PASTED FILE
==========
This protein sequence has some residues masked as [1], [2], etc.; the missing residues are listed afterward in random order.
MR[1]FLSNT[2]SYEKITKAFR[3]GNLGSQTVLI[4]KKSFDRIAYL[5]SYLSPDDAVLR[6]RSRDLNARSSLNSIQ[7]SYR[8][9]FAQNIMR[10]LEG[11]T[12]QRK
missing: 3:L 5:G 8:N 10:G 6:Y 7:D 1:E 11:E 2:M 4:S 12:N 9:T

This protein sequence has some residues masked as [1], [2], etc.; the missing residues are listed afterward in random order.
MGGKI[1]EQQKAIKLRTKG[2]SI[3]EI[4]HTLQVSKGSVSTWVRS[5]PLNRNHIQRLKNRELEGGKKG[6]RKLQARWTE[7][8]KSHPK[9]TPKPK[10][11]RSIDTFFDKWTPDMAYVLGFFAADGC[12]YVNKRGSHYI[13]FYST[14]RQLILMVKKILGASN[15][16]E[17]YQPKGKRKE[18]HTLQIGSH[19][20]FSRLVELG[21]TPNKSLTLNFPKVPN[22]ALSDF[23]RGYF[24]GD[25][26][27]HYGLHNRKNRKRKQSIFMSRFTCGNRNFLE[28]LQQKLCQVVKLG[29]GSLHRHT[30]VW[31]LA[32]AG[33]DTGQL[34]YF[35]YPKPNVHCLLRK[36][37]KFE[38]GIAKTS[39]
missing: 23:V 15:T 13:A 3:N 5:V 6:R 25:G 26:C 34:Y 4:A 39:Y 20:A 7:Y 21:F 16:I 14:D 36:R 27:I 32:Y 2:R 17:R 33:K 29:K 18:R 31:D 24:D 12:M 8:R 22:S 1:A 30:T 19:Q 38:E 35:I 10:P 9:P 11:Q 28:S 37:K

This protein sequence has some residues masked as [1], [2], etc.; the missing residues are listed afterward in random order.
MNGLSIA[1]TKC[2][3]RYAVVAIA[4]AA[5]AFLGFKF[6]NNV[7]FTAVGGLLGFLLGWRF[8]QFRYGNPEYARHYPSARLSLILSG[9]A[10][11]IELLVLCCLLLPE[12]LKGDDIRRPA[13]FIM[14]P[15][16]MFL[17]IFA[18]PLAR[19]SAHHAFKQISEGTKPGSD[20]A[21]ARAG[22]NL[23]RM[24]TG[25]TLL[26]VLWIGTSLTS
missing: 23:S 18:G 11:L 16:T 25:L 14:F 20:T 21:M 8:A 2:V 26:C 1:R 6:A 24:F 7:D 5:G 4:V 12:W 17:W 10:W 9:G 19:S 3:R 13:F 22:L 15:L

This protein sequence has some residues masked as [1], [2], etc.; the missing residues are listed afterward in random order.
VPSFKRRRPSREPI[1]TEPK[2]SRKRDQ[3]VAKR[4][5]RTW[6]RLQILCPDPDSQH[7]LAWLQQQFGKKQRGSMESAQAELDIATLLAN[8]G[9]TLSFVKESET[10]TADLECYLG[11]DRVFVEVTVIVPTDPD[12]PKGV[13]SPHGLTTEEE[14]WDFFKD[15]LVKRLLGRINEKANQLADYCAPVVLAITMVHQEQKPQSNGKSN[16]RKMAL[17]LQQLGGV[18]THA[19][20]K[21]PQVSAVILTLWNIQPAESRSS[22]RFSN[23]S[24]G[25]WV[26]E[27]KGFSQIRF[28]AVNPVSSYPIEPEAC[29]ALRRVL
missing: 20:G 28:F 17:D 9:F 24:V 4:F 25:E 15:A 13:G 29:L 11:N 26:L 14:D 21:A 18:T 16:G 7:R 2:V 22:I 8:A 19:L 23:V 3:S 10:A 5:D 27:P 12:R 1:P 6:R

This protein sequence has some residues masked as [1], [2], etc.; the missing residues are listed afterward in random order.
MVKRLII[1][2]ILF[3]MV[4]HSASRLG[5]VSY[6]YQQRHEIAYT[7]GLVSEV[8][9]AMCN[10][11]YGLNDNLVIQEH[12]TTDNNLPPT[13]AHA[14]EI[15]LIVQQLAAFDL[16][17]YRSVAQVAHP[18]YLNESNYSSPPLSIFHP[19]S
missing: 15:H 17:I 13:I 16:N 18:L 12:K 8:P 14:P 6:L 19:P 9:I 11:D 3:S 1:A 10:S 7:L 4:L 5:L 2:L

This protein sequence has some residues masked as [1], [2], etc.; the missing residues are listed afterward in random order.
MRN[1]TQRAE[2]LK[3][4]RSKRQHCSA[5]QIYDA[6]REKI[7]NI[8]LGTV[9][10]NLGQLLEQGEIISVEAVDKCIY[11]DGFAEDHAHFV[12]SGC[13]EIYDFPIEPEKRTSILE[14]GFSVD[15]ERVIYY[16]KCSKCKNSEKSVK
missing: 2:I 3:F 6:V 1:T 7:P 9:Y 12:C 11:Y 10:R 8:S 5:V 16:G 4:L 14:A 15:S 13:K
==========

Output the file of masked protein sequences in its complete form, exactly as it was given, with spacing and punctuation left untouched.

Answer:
This protein sequence has some residues masked as [1], [2], etc.; the missing residues are listed afterward in random order.
MR[1]FLSNT[2]SYEKITKAFR[3]GNLGSQTVLI[4]KKSFDRIAYL[5]SYLSPDDAVLR[6]RSRDLNARSSLNSIQ[7]SYR[8][9]FAQNIMR[10]LEG[11]T[12]QRK
missing: 3:L 5:G 8:N 10:G 6:Y 7:D 1:E 11:E 2:M 4:S 12:N 9:T

This protein sequence has some residues masked as [1], [2], etc.; the missing residues are listed afterward in random order.
MGGKI[1]EQQKAIKLRTKG[2]SI[3]EI[4]HTLQVSKGSVSTWVRS[5]PLNRNHIQRLKNRELEGGKKG[6]RKLQARWTE[7][8]KSHPK[9]TPKPK[10][11]RSIDTFFDKWTPDMAYVLGFFAADGC[12]YVNKRGSHYI[13]FYST[14]RQLILMVKKILGASN[15][16]E[17]YQPKGKRKE[18]HTLQIGSH[19][20]FSRLVELG[21]TPNKSLTLNFPKVPN[22]ALSDF[23]RGYF[24]GD[25][26][27]HYGLHNRKNRKRKQSIFMSRFTCGNRNFLE[28]LQQKLCQVVKLG[29]GSLHRHT[30]VW[31]LA[32]AG[33]DTGQL[34]YF[35]YPKPNVHCLLRK[36][37]KFE[38]GIAKTS[39]
missing: 23:V 15:T 13:A 3:N 5:V 6:R 25:G 26:C 34:Y 4:A 39:Y 20:A 7:Y 21:F 16:I 14:D 36:R 27:I 32:Y 2:R 17:R 33:K 29:K 18:R 31:D 24:D 12:M 8:R 22:S 1:A 30:T 19:Q 38:E 35:I 10:P 9:P 11:Q 28:S 37:K

This protein sequence has some residues masked as [1], [2], etc.; the missing residues are listed afterward in random order.
MNGLSIA[1]TKC[2][3]RYAVVAIA[4]AA[5]AFLGFKF[6]NNV[7]FTAVGGLLGFLLGWRF[8]QFRYGNPEYARHYPSARLSLILSG[9]A[10][11]IELLVLCCLLLPE[12]LKGDDIRRPA[13]FIM[14]P[15][16]MFL[17]IFA[18]PLAR[19]SAHHAFKQISEGTKPGSD[20]A[21]ARAG[22]NL[23]RM[24]TG[25]TLL[26]VLWIGTSLTS
missing: 23:S 18:G 11:L 16:T 25:L 14:F 20:T 21:M 8:A 2:V 26:C 1:R 6:A 24:F 7:D 5:G 4:V 12:W 17:W 10:W 9:G 19:S 3:R 13:F 22:L 15:L

This protein sequence has some residues masked as [1], [2], etc.; the missing residues are listed afterward in random order.
VPSFKRRRPSREPI[1]TEPK[2]SRKRDQ[3]VAKR[4][5]RTW[6]RLQILCPDPDSQH[7]LAWLQQQFGKKQRGSMESAQAELDIATLLAN[8]G[9]TLSFVKESET[10]TADLECYLG[11]DRVFVEVTVIVPTDPD[12]PKGV[13]SPHGLTTEEE[14]WDFFKD[15]LVKRLLGRINEKANQLADYCAPVVLAITMVHQEQKPQSNGKSN[16]RKMAL[17]LQQLGGV[18]THA[19][20]K[21]PQVSAVILTLWNIQPAESRSS[22]RFSN[23]S[24]G[25]WV[26]E[27]KGFSQIRF[28]AVNPVSSYPIEPEAC[29]ALRRVL
missing: 20:G 28:F 17:D 9:F 24:V 4:F 25:E 15:A 13:G 29:L 11:N 26:L 14:D 21:A 18:T 16:G 7:R 2:V 22:I 8:A 19:L 23:V 3:S 10:A 5:D 27:P 12:R 1:P 6:R

This protein sequence has some residues masked as [1], [2], etc.; the missing residues are listed afterward in random order.
MVKRLII[1][2]ILF[3]MV[4]HSASRLG[5]VSY[6]YQQRHEIAYT[7]GLVSEV[8][9]AMCN[10][11]YGLNDNLVIQEH[12]TTDNNLPPT[13]AHA[14]EI[15]LIVQQLAAFDL[16][17]YRSVAQVAHP[18]YLNESNYSSPPLSIFHP[19]S
missing: 15:H 17:I 13:I 16:N 18:L 12:K 8:P 14:P 6:L 19:P 9:I 11:D 3:S 1:A 10:S 7:L 4:L 5:L 2:L

This protein sequence has some residues masked as [1], [2], etc.; the missing residues are listed afterward in random order.
MRN[1]TQRAE[2]LK[3][4]RSKRQHCSA[5]QIYDA[6]REKI[7]NI[8]LGTV[9][10]NLGQLLEQGEIISVEAVDKCIY[11]DGFAEDHAHFV[12]SGC[13]EIYDFPIEPEKRTSILE[14]GFSVD[15]ERVIYY[16]KCSKCKNSEKSVK
missing: 2:I 3:F 6:V 1:T 7:P 9:Y 12:C 11:Y 10:R 8:S 5:V 16:G 4:L 14:A 15:S 13:K